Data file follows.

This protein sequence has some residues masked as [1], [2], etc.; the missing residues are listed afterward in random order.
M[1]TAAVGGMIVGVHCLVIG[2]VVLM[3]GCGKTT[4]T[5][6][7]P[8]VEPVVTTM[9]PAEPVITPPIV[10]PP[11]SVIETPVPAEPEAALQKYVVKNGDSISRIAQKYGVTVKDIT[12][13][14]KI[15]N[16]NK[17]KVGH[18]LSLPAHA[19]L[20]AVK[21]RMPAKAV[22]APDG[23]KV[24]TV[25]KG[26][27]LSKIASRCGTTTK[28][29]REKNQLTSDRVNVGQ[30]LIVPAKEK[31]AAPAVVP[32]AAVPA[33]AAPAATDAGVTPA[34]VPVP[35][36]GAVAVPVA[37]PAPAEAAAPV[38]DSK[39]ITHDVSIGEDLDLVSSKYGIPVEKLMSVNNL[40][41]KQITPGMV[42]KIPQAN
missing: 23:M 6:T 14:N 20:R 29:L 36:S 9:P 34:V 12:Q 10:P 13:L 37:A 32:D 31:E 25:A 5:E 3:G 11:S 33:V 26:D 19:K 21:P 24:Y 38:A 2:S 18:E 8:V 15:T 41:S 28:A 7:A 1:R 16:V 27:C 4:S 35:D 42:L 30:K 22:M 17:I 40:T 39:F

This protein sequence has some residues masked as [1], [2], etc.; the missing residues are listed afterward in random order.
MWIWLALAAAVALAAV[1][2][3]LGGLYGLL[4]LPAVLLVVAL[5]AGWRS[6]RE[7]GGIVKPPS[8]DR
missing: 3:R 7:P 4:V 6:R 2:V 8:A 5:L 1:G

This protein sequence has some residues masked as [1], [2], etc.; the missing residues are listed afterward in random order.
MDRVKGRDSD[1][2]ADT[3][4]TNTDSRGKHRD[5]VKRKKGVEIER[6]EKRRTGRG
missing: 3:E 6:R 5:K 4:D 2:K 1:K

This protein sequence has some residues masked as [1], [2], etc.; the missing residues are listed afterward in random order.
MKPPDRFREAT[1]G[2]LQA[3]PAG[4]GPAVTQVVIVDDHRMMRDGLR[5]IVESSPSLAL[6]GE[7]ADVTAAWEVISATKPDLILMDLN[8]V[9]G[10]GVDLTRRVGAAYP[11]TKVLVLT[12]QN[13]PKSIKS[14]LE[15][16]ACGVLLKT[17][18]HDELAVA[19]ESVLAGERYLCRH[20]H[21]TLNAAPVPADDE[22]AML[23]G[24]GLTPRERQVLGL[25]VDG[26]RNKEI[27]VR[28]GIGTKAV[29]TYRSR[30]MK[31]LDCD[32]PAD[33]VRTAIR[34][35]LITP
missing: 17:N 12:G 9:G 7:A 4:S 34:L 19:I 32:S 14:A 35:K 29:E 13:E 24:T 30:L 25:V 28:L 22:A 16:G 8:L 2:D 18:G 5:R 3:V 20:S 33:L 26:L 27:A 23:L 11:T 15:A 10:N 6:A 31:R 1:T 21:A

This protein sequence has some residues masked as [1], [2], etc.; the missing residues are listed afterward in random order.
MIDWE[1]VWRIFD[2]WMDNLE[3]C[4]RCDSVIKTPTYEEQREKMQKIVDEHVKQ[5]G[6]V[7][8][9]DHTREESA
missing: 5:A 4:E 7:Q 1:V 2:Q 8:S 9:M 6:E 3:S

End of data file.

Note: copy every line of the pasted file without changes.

This protein sequence has some residues masked as [1], [2], etc.; the missing residues are listed afterward in random order.
M[1]TAAVGGMIVGVHCLVIG[2]VVLM[3]GCGKTT[4]T[5][6][7]P[8]VEPVVTTM[9]PAEPVITPPIV[10]PP[11]SVIETPVPAEPEAALQKYVVKNGDSISRIAQKYGVTVKDIT[12][13][14]KI[15]N[16]NK[17]KVGH[18]LSLPAHA[19]L[20]AVK[21]RMPAKAV[22]APDG[23]KV[24]TV[25]KG[26][27]LSKIASRCGTTTK[28][29]REKNQLTSDRVNVGQ[30]LIVPAKEK[31]AAPAVVP[32]AAVPA[33]AAPAATDAGVTPA[34]VPVP[35][36]GAVAVPVA[37]PAPAEAAAPV[38]DSK[39]ITHDVSIGEDLDLVSSKYGIPVEKLMSVNNL[40][41]KQITPGMV[42]KIPQAN
missing: 23:M 6:T 14:N 20:R 29:L 36:S 9:P 34:V 12:Q 10:P 13:L 37:A 32:D 31:E 25:A 5:E 3:G 11:S 33:V 26:D 19:K 21:P 24:Y 38:A 2:S 18:E 8:V 15:T 41:S 28:A 7:A 1:R 16:V 27:C 4:S 35:D 42:L 30:K 22:M 17:I 40:T 39:F

This protein sequence has some residues masked as [1], [2], etc.; the missing residues are listed afterward in random order.
MWIWLALAAAVALAAV[1][2][3]LGGLYGLL[4]LPAVLLVVAL[5]AGWRS[6]RE[7]GGIVKPPS[8]DR
missing: 3:R 7:P 4:V 6:R 2:V 8:A 5:L 1:G

This protein sequence has some residues masked as [1], [2], etc.; the missing residues are listed afterward in random order.
MDRVKGRDSD[1][2]ADT[3][4]TNTDSRGKHRD[5]VKRKKGVEIER[6]EKRRTGRG
missing: 3:E 6:R 5:K 4:D 2:K 1:K

This protein sequence has some residues masked as [1], [2], etc.; the missing residues are listed afterward in random order.
MKPPDRFREAT[1]G[2]LQA[3]PAG[4]GPAVTQVVIVDDHRMMRDGLR[5]IVESSPSLAL[6]GE[7]ADVTAAWEVISATKPDLILMDLN[8]V[9]G[10]GVDLTRRVGAAYP[11]TKVLVLT[12]QN[13]PKSIKS[14]LE[15][16]ACGVLLKT[17][18]HDELAVA[19]ESVLAGERYLCRH[20]H[21]TLNAAPVPADDE[22]AML[23]G[24]GLTPRERQVLGL[25]VDG[26]RNKEI[27]VR[28]GIGTKAV[29]TYRSR[30]MK[31]LDCD[32]PAD[33]VRTAIR[34][35]LITP
missing: 17:N 12:G 9:G 7:A 4:S 34:L 19:I 32:S 14:A 35:K 29:E 13:E 24:T 30:L 25:V 28:L 22:A 16:G 8:L 2:D 18:G 5:R 3:V 20:S 33:L 26:L 27:A 23:L 11:T 15:A 10:N 6:A 31:R 1:T 21:A

This protein sequence has some residues masked as [1], [2], etc.; the missing residues are listed afterward in random order.
MIDWE[1]VWRIFD[2]WMDNLE[3]C[4]RCDSVIKTPTYEEQREKMQKIVDEHVKQ[5]G[6]V[7][8][9]DHTREESA
missing: 5:A 4:E 7:Q 1:V 2:Q 8:S 9:M 6:E 3:S